The Undaunted Task of the Orlando Magic's Mickael Pietrus

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The Undaunted Task of the Orlando Magic's Mickael Pietrus
(Photo by Jeff Gross/Getty Images)

Somebody has to do it. If you plan on winning an NBA title in this era, you’re going to have to go through two of the most prolific scorers of all time. Of course I’m talking about former league MVP Kobe Bryant and reigning MVP LeBron James.

Kobe Bryant: the youngest player to reach 20,000 points.

LeBron James: the youngest player to reach 10,000 points and the quickest ever to 12,000.

As is always the case with great players, nobody expects you to stop them. You just need to somehow contain them. The “you” in this season’s case is the Orlando Magic’s Mickael Pietrus.

The 6’6” wing player from France guarded James in the Eastern Conference Finals. Now with his team in the 2009 NBA Finals, he is the “Magic Man” who must try to contain the scoring machine that is Kobe Bryant.

Don’t believe for a second that Pietrus doesn’t welcome the challenge. It’s written on his face every game as he assuredly chews his gum and keeps the poise of a wildcat stealthily hunting its prey. Maybe that’s how he got his nickname, “Puma.”

If Pietrus plans to live up to that nickname in the Finals, he'll have to be as sneaky as a wildcat, too.

Orlando General Manager Otis Smith knew what he was getting when he signed Pietrus from Golden State.

Magic coach Stan Van Gundy knew it, too. After signing him in the summer of 2008, Van Gundy said Pietrus would “Go to Cleveland and he’ll probably guard LeBron James . . . and guys like that at the two.”

Pietrus has been labeled a “versatile player” and most importantly a “lockdown defender.”

The Magic knew that a defensive player like Pietrus would be an imperative part in competing for the NBA Title. With the rest of the pieces in place, Orlando took only one season to conquer the East and now vie for the title against the Los Angeles Lakers.

Though Bryant and James are great scorers, the defensive assignment changes drastically from one to the next.

Against James, Pietrus guarded a barreling locomotive. James benefited from an extra two inches and could easily shoot over Pietrus.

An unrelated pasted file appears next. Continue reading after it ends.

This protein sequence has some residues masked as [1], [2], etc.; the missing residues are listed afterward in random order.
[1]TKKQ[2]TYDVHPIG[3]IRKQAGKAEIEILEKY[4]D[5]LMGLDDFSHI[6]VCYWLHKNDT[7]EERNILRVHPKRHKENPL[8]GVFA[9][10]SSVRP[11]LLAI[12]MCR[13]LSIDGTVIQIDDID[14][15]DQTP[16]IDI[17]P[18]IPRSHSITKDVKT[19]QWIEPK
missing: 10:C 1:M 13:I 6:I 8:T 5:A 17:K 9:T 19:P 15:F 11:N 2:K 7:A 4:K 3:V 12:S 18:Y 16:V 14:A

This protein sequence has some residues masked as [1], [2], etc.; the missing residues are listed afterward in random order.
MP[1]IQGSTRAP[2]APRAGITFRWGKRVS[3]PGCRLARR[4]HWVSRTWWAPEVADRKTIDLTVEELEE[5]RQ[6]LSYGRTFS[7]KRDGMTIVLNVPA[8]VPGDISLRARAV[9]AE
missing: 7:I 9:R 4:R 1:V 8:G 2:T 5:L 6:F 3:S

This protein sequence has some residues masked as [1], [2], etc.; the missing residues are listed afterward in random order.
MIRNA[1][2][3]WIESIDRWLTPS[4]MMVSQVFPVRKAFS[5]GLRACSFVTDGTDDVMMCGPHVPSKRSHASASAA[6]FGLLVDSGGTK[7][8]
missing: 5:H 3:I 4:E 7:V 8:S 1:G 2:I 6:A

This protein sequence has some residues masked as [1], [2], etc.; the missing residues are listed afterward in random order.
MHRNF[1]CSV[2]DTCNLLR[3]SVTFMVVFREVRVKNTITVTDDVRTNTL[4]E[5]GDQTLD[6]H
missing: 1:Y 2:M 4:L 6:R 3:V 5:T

More times than not, however, James looked to create by attacking the lane. Pietrus was able to keep James in front of him most of the time and challenge shots and passes with either hand.

Pietrus also benefited with Dwight Howard playing the middle and knew that even though James might be able to turn Pietrus’ hips and gain the advantage, the defense would rotate.

Many times, though, Pietrus remained square with James, forced him to the block and baseline, and didn't get his hips turned and succumbed to a clean look at the basket. James was forced to rely heavily on his teammates to knock down outside shots.

The Eastern Finals turned out to be more about the strength of Pietrus than anything else. Based on game one of the Finals, he will have to match wits in guarding the Lakers' Kobe Bryant.

Pietrus challenged every jump shot Bryant took off the dribble. Because he and Bryant are the same height, Pietrus kept him relatively contained and went literally hand-to-hand with him on shot attempts. Bryant may have realized that he wouldn’t shake the equally quick and tall Pietrus every time.

Bryant attacked the middle of the floor and only attempted one three-pointer for the game. A majority of his shots came between 10-17 feet, mostly near the elbows. This is where Bryant outsmarted Pietrus.

By attacking the elbows, Bryant  used Pietrus’ momentum against him. Bryant would either make his way to the rim or jump-stop. If he jump-stopped, Pietrus' momentum often didn't allow him to stop with him thus creating a little space. Bryant could take the shot or kick it out.

If Pietrus was able to anticipate the jump-stop, Bryant would utilize his pivot foot. Pietrus would overcompensate and close out on Bryant as he pivoted away from Pietrus as if to attempt a fade away jumper.

When Pietrus recovered and closed down, Bryant would either up-fake and try to draw the foul or completely step across Pietrus and shoot a leaner.

Bryant ended up shooting 9-for-19 from that range, but also made all 8 of his free throw attempts. (Some of these attempts were off a Laker pick-and-roll).

Looking at the stat sheet, Mickael Pietrus looks like the worst defender of all time. The Magic allowed James to average over 35 points per game.

In game one of the Finals, Kobe Bryant took Pietrus and Courtney Lee for 40 points and 8 assists. But to say Pietrus isn't getting the job done is missing the point.

Pietrus is so versatile that he can physically match the two diverse styles of Bryant and James.

Undoubtedly, he will give up a massive amount of points. But watch closely; he is making things a little more difficult for each player than it appears. Only Pietrus can remain so confident after giving up so many points.

The harder of the two challenges will in fact be Kobe Bryant. His understanding of the game and how to score reach beyond that of the youthful LeBron James.

Bryant had his way in game one and showed everyone that basketball is as much mental as it is physical. For all his athletic prowess on the court, Kobe Bryant is also one of the smartest players to ever play the game.

We've seen that Pietrus can get it done physically on the defensive end, but these Finals will show if the "Puma" will prove his stealth if he can match wits with Bryant.

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